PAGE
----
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Human Rights in Turkey


Human rights activists stage a protest demanding the release of Amnesty International's Taner Kilic, outside a court in Istanbul, Turkey. (File)

The continuing state of emergency in Turkey, imposed after the July 2016 coup attempt, has led to the severe curtailment of many fundamental freedoms, according to the latest State Department Human Rights Report.

Human Rights in Turkey
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The continuing state of emergency in Turkey, imposed after the July 2016 coup attempt, has led to the severe curtailment of many fundamental freedoms, according to the latest State Department Human Rights Report.

John Sullivan, who was serving as Acting Secretary of State at the release of the report, pointed in particular to “the detention of tens of thousands of individuals, including journalists and academics, under an ongoing state of emergency that has undermined the rule of law [in Turkey].”

The Human Rights report notes that as of the end of 2017, Turkish authorities had dismissed or suspended more than 100,000 civil servants from their jobs, arrested or imprisoned more than 50,000 citizens, and closed more than 1,500 nongovernmental organizations on terrorism-related grounds since the coup attempt, primarily for alleged ties to cleric Fethullah Gulen and his movement. The government has accused Gulen of masterminding the coup attempt.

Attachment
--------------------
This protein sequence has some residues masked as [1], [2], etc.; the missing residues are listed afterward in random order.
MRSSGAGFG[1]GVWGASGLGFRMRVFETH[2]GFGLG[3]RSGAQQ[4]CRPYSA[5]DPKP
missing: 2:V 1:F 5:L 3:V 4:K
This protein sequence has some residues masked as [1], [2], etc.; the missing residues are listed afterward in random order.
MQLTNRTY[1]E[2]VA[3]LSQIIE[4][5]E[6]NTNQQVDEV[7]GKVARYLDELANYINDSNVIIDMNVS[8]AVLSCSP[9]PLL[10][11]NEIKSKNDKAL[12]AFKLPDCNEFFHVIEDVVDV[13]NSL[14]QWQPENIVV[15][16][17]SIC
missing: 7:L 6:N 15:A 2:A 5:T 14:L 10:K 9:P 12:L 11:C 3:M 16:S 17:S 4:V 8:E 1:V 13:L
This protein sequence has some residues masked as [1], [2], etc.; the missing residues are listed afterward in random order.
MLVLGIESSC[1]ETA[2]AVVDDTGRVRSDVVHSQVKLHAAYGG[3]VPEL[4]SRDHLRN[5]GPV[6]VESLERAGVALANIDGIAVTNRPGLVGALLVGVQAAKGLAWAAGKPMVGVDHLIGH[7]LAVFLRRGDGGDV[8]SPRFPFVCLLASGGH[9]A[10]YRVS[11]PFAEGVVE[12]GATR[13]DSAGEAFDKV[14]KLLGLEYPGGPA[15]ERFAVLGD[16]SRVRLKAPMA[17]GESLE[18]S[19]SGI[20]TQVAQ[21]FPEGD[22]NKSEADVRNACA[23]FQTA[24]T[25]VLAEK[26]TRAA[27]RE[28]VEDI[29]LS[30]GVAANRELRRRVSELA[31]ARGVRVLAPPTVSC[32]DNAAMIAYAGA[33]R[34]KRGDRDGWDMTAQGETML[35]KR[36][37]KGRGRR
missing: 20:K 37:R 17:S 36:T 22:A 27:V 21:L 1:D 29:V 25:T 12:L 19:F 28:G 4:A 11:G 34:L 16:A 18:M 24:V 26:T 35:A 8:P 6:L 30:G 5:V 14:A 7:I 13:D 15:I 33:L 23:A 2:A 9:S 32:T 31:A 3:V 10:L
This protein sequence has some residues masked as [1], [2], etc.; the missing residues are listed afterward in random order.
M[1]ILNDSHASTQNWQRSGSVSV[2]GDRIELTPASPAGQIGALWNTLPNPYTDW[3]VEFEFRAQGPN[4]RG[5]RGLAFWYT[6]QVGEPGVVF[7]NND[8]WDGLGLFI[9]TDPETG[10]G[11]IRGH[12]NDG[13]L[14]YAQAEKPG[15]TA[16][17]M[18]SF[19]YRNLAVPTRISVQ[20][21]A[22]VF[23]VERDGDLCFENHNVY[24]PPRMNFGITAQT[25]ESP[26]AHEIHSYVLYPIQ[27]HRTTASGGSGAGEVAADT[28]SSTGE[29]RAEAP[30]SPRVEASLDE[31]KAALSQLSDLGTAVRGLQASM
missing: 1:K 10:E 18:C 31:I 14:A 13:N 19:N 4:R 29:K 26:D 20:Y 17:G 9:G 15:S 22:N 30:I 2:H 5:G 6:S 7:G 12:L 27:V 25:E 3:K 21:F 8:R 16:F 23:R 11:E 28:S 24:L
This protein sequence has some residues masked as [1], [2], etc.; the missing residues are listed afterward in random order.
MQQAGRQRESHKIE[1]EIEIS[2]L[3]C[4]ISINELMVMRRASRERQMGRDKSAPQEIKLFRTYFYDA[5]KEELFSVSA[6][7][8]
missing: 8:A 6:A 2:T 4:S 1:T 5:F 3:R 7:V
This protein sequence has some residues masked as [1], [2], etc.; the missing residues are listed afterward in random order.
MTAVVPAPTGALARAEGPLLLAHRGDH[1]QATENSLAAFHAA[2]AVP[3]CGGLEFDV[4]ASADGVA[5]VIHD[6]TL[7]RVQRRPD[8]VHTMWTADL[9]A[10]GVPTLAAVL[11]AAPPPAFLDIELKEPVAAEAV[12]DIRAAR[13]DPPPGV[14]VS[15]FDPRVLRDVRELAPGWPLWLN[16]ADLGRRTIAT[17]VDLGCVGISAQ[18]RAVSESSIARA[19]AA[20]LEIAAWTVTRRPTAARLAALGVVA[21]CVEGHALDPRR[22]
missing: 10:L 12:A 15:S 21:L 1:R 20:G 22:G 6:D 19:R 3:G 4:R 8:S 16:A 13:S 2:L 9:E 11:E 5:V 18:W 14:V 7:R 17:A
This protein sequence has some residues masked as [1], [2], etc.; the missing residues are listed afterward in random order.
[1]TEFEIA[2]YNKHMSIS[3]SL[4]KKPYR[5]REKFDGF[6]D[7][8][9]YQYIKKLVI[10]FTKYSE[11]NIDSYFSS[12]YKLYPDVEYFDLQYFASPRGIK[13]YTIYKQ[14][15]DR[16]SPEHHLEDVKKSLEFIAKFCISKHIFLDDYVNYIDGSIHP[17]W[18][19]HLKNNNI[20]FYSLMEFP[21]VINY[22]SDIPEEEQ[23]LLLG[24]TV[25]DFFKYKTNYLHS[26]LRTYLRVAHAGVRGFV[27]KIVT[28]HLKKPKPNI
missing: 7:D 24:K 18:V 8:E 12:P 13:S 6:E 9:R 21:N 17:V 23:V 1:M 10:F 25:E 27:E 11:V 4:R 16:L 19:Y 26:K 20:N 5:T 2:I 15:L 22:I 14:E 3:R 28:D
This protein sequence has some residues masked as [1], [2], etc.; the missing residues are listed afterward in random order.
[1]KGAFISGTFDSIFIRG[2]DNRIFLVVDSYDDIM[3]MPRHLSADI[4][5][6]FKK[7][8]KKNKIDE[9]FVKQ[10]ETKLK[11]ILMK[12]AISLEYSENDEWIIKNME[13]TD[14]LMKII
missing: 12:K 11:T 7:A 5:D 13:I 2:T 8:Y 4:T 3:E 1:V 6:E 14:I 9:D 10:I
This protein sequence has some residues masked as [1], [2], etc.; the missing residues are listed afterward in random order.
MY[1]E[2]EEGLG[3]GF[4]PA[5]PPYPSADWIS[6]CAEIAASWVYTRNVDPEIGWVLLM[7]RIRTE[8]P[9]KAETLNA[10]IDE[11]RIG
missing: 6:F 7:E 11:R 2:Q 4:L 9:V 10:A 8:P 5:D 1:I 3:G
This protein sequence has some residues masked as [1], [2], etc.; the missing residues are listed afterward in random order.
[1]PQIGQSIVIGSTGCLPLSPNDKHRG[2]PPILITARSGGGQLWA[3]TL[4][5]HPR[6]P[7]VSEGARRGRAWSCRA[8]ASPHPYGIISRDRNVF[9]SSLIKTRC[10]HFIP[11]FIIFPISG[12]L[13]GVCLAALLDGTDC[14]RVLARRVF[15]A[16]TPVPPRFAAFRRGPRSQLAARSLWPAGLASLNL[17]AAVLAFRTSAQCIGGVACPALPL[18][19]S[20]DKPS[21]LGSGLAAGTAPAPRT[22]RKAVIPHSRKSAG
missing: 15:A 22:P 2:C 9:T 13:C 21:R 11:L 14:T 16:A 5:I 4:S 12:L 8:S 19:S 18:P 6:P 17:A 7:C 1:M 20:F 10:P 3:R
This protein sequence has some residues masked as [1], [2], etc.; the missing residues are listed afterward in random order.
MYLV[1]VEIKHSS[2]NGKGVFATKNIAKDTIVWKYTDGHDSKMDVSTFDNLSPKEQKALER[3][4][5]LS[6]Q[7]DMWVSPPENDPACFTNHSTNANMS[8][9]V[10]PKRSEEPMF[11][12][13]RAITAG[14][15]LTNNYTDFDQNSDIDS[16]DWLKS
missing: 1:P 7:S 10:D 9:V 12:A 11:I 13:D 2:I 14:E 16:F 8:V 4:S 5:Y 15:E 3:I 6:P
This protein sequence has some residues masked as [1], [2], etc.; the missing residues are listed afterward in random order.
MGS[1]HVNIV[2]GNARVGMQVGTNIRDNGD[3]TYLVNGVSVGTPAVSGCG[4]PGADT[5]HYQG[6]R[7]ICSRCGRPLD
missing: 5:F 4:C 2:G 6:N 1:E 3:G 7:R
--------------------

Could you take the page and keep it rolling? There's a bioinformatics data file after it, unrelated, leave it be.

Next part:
Arrested in October 2016, U.S. citizen Pastor Andrew Brunson remains in a Turkish prison after being charged with action in support of a terrorist organization and espionage. NASA scientist and U. S. citizen Serkan Golge was arrested in July 2016 and convicted in February 2018, without credible evidence, for “being a member of a terrorist organization.”

These cases, and those of three Mission Turkey employees, are symptomatic of the breakdown in the rule of law that has occurred under the state of emergency, which has facilitated arbitrary arrest and detention. This has been the fate of tens of thousands of individuals, mostly Turkish citizens, who are unlikely to receive a fair trial and due process in the face of executive interference in the judiciary.

“Promoting and defending human rights and fundamental freedoms are central to who we are as a country,” said Mr. Sullivan. The United States will continue to support those around the world struggling for human dignity and liberty – including in Turkey.

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